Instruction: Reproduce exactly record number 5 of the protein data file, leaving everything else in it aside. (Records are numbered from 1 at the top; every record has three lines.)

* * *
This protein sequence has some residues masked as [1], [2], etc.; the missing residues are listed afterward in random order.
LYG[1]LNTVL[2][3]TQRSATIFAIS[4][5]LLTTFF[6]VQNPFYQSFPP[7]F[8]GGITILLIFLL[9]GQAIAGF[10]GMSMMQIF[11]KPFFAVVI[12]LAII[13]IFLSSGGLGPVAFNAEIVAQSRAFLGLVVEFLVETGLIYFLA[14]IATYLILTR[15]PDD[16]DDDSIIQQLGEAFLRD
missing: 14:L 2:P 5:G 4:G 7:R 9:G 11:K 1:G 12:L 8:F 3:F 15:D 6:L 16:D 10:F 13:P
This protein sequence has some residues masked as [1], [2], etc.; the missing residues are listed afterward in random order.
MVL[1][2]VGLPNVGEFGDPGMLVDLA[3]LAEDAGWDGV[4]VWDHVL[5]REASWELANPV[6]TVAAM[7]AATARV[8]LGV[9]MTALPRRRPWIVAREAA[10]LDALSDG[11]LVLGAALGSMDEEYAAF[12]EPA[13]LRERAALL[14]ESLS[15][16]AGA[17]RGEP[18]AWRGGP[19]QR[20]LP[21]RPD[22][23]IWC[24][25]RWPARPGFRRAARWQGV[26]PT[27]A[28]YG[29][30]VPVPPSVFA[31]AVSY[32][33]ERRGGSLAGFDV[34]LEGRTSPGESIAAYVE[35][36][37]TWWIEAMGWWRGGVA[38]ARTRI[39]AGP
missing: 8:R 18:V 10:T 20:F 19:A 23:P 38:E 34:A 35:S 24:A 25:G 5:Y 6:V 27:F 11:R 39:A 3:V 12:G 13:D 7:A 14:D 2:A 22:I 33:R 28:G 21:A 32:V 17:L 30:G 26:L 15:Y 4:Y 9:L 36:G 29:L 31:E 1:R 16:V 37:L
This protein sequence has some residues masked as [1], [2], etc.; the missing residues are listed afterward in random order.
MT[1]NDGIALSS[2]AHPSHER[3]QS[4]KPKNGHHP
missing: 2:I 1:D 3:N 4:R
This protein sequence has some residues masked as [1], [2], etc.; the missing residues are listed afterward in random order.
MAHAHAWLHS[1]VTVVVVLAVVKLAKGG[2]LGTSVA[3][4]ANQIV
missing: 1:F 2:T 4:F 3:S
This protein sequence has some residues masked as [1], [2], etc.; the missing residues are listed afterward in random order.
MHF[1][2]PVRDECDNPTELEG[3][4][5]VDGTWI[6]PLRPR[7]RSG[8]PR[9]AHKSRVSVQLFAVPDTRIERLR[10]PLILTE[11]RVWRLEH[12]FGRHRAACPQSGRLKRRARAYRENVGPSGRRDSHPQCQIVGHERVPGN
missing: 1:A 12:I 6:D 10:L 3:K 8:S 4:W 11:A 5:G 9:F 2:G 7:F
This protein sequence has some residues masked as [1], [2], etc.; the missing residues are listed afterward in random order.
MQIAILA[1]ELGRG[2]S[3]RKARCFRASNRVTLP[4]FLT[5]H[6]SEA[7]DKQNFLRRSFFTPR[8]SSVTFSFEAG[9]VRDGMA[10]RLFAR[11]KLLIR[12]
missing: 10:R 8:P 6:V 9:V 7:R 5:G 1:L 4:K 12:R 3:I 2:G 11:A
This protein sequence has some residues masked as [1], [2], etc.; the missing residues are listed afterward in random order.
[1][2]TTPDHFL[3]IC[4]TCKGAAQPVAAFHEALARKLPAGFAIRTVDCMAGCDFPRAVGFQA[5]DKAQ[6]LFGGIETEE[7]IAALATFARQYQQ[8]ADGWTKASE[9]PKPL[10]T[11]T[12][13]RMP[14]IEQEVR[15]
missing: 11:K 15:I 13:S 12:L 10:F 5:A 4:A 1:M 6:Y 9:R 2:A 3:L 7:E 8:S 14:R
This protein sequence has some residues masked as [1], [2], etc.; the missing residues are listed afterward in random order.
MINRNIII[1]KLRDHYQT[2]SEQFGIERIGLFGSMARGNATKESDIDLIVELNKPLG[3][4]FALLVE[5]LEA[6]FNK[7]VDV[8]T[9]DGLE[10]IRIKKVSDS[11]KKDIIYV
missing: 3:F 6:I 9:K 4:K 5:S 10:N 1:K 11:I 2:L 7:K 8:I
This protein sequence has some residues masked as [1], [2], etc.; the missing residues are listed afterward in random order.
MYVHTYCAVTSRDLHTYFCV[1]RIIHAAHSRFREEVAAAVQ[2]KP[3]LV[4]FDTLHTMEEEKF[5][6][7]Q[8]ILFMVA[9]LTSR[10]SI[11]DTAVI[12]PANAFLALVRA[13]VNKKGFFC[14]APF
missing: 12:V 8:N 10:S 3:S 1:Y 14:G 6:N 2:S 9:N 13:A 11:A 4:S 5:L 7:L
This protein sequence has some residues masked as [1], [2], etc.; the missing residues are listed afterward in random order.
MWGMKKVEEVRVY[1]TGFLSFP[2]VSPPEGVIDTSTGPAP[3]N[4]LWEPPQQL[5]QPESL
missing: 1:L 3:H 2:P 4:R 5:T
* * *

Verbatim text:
This protein sequence has some residues masked as [1], [2], etc.; the missing residues are listed afterward in random order.
MHF[1][2]PVRDECDNPTELEG[3][4][5]VDGTWI[6]PLRPR[7]RSG[8]PR[9]AHKSRVSVQLFAVPDTRIERLR[10]PLILTE[11]RVWRLEH[12]FGRHRAACPQSGRLKRRARAYRENVGPSGRRDSHPQCQIVGHERVPGN
missing: 1:A 12:I 6:D 10:L 3:K 8:S 4:W 11:A 5:G 9:F 2:G 7:F